Now, the Enneagram. If you haven’t heard of the Enneagram before, it is basically a well-researched personality type tool that will help you discover more about yourself and others around you. The Enneagram Institute is one great resource for more information. So is the book The Road Back to You. Through taking several Enneagram tests, I found out that I am a type three. Without a doubt. The three is considered the achiever. Threes are considered to be success-driven, ambitious, image-conscious, etc. After reading about my type, I was floored. It seemed as if someone had hijacked my brain and wrote a book about me. Everything I read was a true reflection of my inner most thoughts and feelings. I learned that a dark side of being a three is that we often wear masks in order to adapt to and people please those around us. We often do this so well that we never look inwards at who we truly are or how we truly feel. At my worst, I found this to be painfully true and often asked the question “Who is the Amanda behind the mask?” Thanks to this terrifying look inwards, I have been able to rediscover myself over the past year and am happier than I have been in a long time. I love living life just as I am. I encourage everyone to research the Enneagram and get to know yourself better and those around you. This system has also served as the best communication tool in my marriage. By learning why we both are the way we are, we have opened the door to true understanding and clarity. My husband is an eight which is also known as the challenger. I will say, being married to an eight isn’t for everyone. He is a head-strong and dominating personality type, but for me, I wouldn’t have it any other way. We have discovered so much about ourselves and our relationship through the Enneagram, and for that I am forever grateful. Now that we understand each other on such a deeper level, I am happy to report that my husband has ultimately become the best support system I could ask for and I love him fiercely.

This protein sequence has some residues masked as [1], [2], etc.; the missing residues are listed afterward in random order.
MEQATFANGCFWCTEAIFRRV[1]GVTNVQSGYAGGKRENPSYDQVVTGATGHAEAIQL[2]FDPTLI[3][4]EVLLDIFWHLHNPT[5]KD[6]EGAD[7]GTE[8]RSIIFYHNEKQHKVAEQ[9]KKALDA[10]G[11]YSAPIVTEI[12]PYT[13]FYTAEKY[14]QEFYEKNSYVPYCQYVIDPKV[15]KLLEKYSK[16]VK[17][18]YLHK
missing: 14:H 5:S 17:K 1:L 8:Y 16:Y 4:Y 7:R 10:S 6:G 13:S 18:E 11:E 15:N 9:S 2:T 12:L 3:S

In conclusion, it was a long and challenging road out of the darkness. Through some tough self-reflection, therapy, gratitude, and bravery, I am finally living my best life. I have no desire to return to the workaholic version of myself that only felt self-worth by how hard I worked and what I achieved. I now know that I am enough, and so are you.  

Depression? Isn’t that just a fancy word for feeling “bummed out”? “- Dwight Schrute

4 comments on “Out of the Darkness..

  1. Jamie Robbins-Comer

    its nice to know I am not the only one who suffers from depression, anxiety and panic attacks and also diagnosed PTSD. I am seeing a therapist but I am going to look into some of your resources you mentioned about the books. I know going through these things are hard to share, but so glad you are! I am working on myself and its a slower process than your recovery. Thank you for being so open and I love your blogs and getting to know you on a deeper level, since we did work together for a while, lol.

  2. Jennifer Stepp

    Thanks Amanda. I have struggled similarly the last couple of years and took the leap into relief work last January in order to help alleviate some of the pressure when my FT job wouldn’t let me come back part-time after I had to take a medical leave for Finn. It truly is a relief to be working relief. My biggest challenge currently is not succumbing to the requests from the clinics I work at to take an associate position, but I know I am not ready to do that yet. The last year… I saw such dark times and sadly but thankfully I am still here, but only because of my children. If it weren’t for my inability to abandon them I would have gladly left this earth. I had to make some drastic changes that weren’t very popular with a lot of people, but my life literally depended on it.

    We need to be able to speak of these things freely and openly and honestly and examine how we get into these dark places… My husband doesn’t make enough money to even pay our rent, and the pressure for me to earn earn earn has been great. However, with relief work, I can focus on my patients and reserve time to recuperate from the toll our profession takes on us. Again… thank you for sharing this. It helps me feel a little less alone and a little less shameful of my own struggles. I wish you all the best.

    • Thank you for sharing this comment, Jennifer. I have followed you too and know you’ve been through some tough stuff. I’m very glad that you are still here. I hope that you keep what is best for you at the forefront of every future decision you make. I don’t think being an associate is something I would sign up for right now either. I know at one point, I was willing to get just about any job outside the veterinary field just to get myself out of a toxic work environment. Of course this is easier for me not having children to provide for. You certainly aren’t alone, and I am here if you ever need someone to talk to. Thank you for sharing your story. I’ll be thinking of you.